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Chinese Christians in Spain work hard to train a new generation of bilingual pastors

“We want to collaborate more with other churches, but language is a barrier”, say pastors of the Chinese Christian Churches.

AUTOR 45/Jonatan_Soriano TRADUCTOR Noemí Sánchez Read BARCELONA 30 DE MARZO DE 2020 15:24 h
Pastor Rongen Li with Zhengbo Chen, president of the Chinese Christian Church in Spain, in one of the church premises in Barcelona. / Jonatán Soriano

This is the third and last in a series of articles about the Chinese Christian church in Spain. Read the first and the second articles.


The Chinese Cristian Church in Spain was founded during the second half of the 1980s.

Rongen Li, pastor of a community in Gran Via, Barcelona, tells us that his father was involved in establishing the organization, which today includes 34 congregations across the country and represents more than 7,000 members.

Together with other members, Li reminisces about the beginnings of the community when they used to hold services in restaurants and local businesses belonging to the first generation of immigrants that arrived in Spain.

“The first arrivals came due to economic difficulties”, says Rebecca Sun, who helped to interpret my meetings with those responsible for the Chinese Christian Church in Spain. “They came with the objective of finding a job; that’s the reason why they have dedicated more time to establishing themselves in the country economically rather than academically”, she adds.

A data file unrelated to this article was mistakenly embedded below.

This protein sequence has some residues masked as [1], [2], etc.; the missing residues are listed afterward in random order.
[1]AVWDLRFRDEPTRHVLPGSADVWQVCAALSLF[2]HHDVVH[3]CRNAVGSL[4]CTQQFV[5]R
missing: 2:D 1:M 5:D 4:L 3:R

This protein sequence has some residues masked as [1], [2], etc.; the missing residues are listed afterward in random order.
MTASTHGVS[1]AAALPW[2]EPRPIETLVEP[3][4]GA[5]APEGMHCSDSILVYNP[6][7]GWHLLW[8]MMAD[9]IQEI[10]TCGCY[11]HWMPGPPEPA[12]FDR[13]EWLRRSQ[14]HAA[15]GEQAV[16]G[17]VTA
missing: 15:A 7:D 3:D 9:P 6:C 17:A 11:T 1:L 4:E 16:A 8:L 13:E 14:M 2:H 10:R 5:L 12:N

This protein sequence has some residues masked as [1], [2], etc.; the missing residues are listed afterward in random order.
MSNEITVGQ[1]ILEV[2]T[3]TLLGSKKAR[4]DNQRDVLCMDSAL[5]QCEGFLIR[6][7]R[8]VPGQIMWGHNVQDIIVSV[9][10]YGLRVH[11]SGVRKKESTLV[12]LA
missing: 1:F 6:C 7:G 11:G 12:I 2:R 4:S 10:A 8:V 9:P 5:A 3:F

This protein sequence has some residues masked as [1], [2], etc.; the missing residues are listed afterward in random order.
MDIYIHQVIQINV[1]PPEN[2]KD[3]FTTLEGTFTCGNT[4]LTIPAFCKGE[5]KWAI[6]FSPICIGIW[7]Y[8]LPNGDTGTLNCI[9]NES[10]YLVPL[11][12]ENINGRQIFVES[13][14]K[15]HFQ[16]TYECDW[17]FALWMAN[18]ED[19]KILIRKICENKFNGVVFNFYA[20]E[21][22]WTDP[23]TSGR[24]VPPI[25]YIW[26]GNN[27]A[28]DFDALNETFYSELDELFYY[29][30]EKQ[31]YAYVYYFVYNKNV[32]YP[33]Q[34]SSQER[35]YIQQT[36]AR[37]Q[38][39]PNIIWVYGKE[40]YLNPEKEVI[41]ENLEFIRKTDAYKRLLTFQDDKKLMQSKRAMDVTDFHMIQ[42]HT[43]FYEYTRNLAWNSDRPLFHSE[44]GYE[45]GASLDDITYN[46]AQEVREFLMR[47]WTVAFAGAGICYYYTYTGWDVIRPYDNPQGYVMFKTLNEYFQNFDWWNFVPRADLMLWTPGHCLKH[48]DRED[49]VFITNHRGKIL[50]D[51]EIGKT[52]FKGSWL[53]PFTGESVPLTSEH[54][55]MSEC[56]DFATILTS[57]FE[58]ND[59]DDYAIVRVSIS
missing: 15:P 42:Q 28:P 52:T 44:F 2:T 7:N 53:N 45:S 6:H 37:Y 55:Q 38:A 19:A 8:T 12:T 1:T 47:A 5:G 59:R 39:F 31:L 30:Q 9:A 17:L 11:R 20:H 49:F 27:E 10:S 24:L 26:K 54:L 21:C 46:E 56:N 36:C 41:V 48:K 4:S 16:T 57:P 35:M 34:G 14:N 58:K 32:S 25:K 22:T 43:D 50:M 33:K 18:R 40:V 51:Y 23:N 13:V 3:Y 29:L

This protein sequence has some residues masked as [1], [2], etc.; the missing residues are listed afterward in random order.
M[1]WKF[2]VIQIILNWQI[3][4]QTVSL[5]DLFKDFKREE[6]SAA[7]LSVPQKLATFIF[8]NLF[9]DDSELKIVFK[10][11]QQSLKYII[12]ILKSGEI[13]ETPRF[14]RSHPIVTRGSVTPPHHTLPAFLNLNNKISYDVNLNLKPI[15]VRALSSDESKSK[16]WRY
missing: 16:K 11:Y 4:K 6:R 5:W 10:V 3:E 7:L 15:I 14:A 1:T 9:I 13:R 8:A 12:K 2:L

The strong, separate cultural identity of this community has meant they face a series of challenges to improve integration and fellowship with the rest of the evangelical population in Spain. “We hope that our younger generation, since they don’t have a language barrier, will be able to join the rest of evangelicals here”, says Koikam Fu, pastor of a church in Barcelona. “At the moment we feel some disconnection due to the language”, he adds.



Those responsible for the Chinese church in Spain perceive that, of all the cultural differences, language is the most evident reason for the wide gulf between the Chinese and the local communities. “We would like to collaborate more with the Spanish churches, but our lack of language proficiency makes it difficult”, admits Li. “That also makes it difficult for us to understand your beliefs and teaching”, emphasizes the pastor. “It is a matter of making sure that what we believe and teach is the same as you”. “That is why being bilingual is important”, underlines Sun.

Becoming a bilingual community is therefore a major objective for those who lead the organization of Chinese churches in Spain.  President Zhengbo Chen indicates that they have already experienced some shift.  “Although we don’t have a formal relationship with other evangelical churches, we have had some connection, like in Manresa, where we have held evangelical events and bilingual services with other Baptists. In Santa Coloma de Gramanet we have a church whose pastor is Spanish. On a different occasion we held a national youth camp where the guest pastor was a native”, he explains. Li also tells us that a group of Hispanic people, led by a Colombian missionary, use his church to meet up.